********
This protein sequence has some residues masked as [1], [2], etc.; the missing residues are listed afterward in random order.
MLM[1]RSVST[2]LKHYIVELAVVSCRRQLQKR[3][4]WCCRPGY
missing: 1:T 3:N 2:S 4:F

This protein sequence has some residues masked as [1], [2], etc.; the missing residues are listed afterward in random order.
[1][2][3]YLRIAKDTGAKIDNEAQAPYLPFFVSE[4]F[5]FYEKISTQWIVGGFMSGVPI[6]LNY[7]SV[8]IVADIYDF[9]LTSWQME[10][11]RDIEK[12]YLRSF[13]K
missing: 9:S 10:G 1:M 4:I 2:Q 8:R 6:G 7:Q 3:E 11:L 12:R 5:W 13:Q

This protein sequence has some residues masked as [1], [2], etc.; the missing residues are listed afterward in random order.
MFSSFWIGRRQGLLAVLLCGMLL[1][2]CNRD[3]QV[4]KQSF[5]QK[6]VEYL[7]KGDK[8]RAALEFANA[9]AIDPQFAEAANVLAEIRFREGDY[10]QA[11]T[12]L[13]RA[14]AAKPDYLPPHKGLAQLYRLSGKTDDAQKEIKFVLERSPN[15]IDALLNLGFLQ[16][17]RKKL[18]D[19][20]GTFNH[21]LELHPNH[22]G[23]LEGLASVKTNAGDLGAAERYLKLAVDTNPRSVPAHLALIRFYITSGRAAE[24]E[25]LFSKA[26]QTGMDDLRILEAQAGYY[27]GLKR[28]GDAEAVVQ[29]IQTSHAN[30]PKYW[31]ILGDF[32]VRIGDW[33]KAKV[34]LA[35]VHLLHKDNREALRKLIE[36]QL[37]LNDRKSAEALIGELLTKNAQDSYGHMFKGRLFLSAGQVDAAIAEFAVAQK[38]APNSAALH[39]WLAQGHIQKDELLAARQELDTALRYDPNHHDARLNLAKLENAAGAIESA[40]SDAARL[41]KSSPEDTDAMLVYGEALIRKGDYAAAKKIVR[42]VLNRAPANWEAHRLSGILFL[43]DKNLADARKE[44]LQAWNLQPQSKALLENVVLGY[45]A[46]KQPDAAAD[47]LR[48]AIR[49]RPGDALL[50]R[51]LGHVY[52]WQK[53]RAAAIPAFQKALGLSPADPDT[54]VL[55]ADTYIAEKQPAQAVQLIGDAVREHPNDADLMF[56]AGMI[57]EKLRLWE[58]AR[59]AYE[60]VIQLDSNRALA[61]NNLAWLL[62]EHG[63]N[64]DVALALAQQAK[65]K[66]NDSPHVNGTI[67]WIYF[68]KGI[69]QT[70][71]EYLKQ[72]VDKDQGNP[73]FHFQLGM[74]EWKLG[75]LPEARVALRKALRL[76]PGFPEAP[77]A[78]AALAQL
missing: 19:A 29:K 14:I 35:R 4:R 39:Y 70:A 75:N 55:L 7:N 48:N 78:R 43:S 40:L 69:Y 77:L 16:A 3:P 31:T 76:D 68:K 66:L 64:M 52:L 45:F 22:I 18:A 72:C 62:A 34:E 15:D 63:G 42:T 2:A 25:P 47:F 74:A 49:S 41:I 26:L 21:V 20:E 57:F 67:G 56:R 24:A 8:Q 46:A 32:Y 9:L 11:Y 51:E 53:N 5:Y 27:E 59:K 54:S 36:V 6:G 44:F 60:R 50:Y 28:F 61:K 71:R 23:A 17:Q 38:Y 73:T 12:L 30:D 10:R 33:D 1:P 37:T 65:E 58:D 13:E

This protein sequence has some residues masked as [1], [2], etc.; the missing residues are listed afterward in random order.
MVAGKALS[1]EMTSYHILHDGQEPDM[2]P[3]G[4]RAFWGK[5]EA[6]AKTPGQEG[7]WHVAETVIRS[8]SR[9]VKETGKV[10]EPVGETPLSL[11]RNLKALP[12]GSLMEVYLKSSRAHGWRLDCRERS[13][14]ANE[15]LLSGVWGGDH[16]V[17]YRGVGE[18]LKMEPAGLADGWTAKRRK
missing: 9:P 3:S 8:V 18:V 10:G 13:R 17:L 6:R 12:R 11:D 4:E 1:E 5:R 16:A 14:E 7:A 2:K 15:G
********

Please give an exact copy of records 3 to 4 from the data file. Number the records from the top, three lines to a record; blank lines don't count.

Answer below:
This protein sequence has some residues masked as [1], [2], etc.; the missing residues are listed afterward in random order.
MFSSFWIGRRQGLLAVLLCGMLL[1][2]CNRD[3]QV[4]KQSF[5]QK[6]VEYL[7]KGDK[8]RAALEFANA[9]AIDPQFAEAANVLAEIRFREGDY[10]QA[11]T[12]L[13]RA[14]AAKPDYLPPHKGLAQLYRLSGKTDDAQKEIKFVLERSPN[15]IDALLNLGFLQ[16][17]RKKL[18]D[19][20]GTFNH[21]LELHPNH[22]G[23]LEGLASVKTNAGDLGAAERYLKLAVDTNPRSVPAHLALIRFYITSGRAAE[24]E[25]LFSKA[26]QTGMDDLRILEAQAGYY[27]GLKR[28]GDAEAVVQ[29]IQTSHAN[30]PKYW[31]ILGDF[32]VRIGDW[33]KAKV[34]LA[35]VHLLHKDNREALRKLIE[36]QL[37]LNDRKSAEALIGELLTKNAQDSYGHMFKGRLFLSAGQVDAAIAEFAVAQK[38]APNSAALH[39]WLAQGHIQKDELLAARQELDTALRYDPNHHDARLNLAKLENAAGAIESA[40]SDAARL[41]KSSPEDTDAMLVYGEALIRKGDYAAAKKIVR[42]VLNRAPANWEAHRLSGILFL[43]DKNLADARKE[44]LQAWNLQPQSKALLENVVLGY[45]A[46]KQPDAAAD[47]LR[48]AIR[49]RPGDALL[50]R[51]LGHVY[52]WQK[53]RAAAIPAFQKALGLSPADPDT[54]VL[55]ADTYIAEKQPAQAVQLIGDAVREHPNDADLMF[56]AGMI[57]EKLRLWE[58]AR[59]AYE[60]VIQLDSNRALA[61]NNLAWLL[62]EHG[63]N[64]DVALALAQQAK[65]K[66]NDSPHVNGTI[67]WIYF[68]KGI[69]QT[70][71]EYLKQ[72]VDKDQGNP[73]FHFQLGM[74]EWKLG[75]LPEARVALRKALRL[76]PGFPEAP[77]A[78]AALAQL
missing: 19:A 29:K 14:I 35:R 4:R 39:Y 70:A 75:N 55:L 7:N 48:N 78:R 43:S 40:L 69:Y 77:L 16:A 3:P 31:T 76:D 68:K 66:L 64:M 52:L 45:F 22:I 18:A 72:C 62:A 34:E 15:D 63:G 42:T 2:A 25:P 47:F 74:A 49:S 41:I 26:L 21:V 20:E 57:F 67:G 56:R 24:A 8:Q 46:A 32:Y 9:L 11:Y 51:E 53:N 5:Y 27:E 59:K 54:S 36:V 6:G 44:F 60:R 50:Y 28:F 61:K 71:R 23:A 17:Q 38:Y 73:T 12:L 30:D 10:R 33:D 1:P 37:T 65:E 58:D 13:E

This protein sequence has some residues masked as [1], [2], etc.; the missing residues are listed afterward in random order.
MVAGKALS[1]EMTSYHILHDGQEPDM[2]P[3]G[4]RAFWGK[5]EA[6]AKTPGQEG[7]WHVAETVIRS[8]SR[9]VKETGKV[10]EPVGETPLSL[11]RNLKALP[12]GSLMEVYLKSSRAHGWRLDCRERS[13][14]ANE[15]LLSGVWGGDH[16]V[17]YRGVGE[18]LKMEPAGLADGWTAKRRK
missing: 9:P 3:S 8:V 18:V 10:G 13:R 17:L 6:R 12:R 11:D 4:E 1:E 5:R 16:A 14:E 7:A 2:K 15:G